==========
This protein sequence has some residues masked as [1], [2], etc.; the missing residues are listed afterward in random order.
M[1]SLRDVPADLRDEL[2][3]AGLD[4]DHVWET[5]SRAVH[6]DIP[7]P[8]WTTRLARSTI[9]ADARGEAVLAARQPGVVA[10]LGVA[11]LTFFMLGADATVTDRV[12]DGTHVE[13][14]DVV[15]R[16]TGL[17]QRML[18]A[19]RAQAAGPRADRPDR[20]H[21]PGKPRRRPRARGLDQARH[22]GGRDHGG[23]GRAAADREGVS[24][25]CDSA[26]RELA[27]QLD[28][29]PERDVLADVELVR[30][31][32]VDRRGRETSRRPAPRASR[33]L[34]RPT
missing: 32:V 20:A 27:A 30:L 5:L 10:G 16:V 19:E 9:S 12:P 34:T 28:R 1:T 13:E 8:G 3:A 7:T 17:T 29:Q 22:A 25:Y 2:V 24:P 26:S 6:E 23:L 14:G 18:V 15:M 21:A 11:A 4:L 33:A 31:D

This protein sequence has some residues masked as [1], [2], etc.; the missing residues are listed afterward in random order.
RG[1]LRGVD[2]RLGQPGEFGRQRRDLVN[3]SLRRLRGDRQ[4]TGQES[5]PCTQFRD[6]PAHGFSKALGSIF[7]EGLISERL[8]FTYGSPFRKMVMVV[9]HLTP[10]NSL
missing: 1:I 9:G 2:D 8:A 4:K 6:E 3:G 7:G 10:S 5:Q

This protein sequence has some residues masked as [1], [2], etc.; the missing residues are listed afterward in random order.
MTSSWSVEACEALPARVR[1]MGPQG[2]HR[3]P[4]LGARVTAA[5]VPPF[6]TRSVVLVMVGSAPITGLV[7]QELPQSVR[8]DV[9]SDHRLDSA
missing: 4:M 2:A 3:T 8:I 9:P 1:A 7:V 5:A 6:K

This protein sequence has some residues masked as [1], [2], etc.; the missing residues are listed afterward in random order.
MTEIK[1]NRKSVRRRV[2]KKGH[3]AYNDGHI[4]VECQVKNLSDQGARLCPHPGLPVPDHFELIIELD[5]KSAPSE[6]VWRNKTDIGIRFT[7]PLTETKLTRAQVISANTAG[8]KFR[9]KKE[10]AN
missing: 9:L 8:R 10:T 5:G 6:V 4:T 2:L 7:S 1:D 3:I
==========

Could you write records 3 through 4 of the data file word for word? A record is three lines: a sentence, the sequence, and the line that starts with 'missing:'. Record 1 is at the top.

This protein sequence has some residues masked as [1], [2], etc.; the missing residues are listed afterward in random order.
MTSSWSVEACEALPARVR[1]MGPQG[2]HR[3]P[4]LGARVTAA[5]VPPF[6]TRSVVLVMVGSAPITGLV[7]QELPQSVR[8]DV[9]SDHRLDSA
missing: 4:M 2:A 3:T 8:I 9:P 1:A 7:V 5:A 6:K

This protein sequence has some residues masked as [1], [2], etc.; the missing residues are listed afterward in random order.
MTEIK[1]NRKSVRRRV[2]KKGH[3]AYNDGHI[4]VECQVKNLSDQGARLCPHPGLPVPDHFELIIELD[5]KSAPSE[6]VWRNKTDIGIRFT[7]PLTETKLTRAQVISANTAG[8]KFR[9]KKE[10]AN
missing: 9:L 8:R 10:T 5:G 6:V 4:T 2:L 7:S 1:D 3:I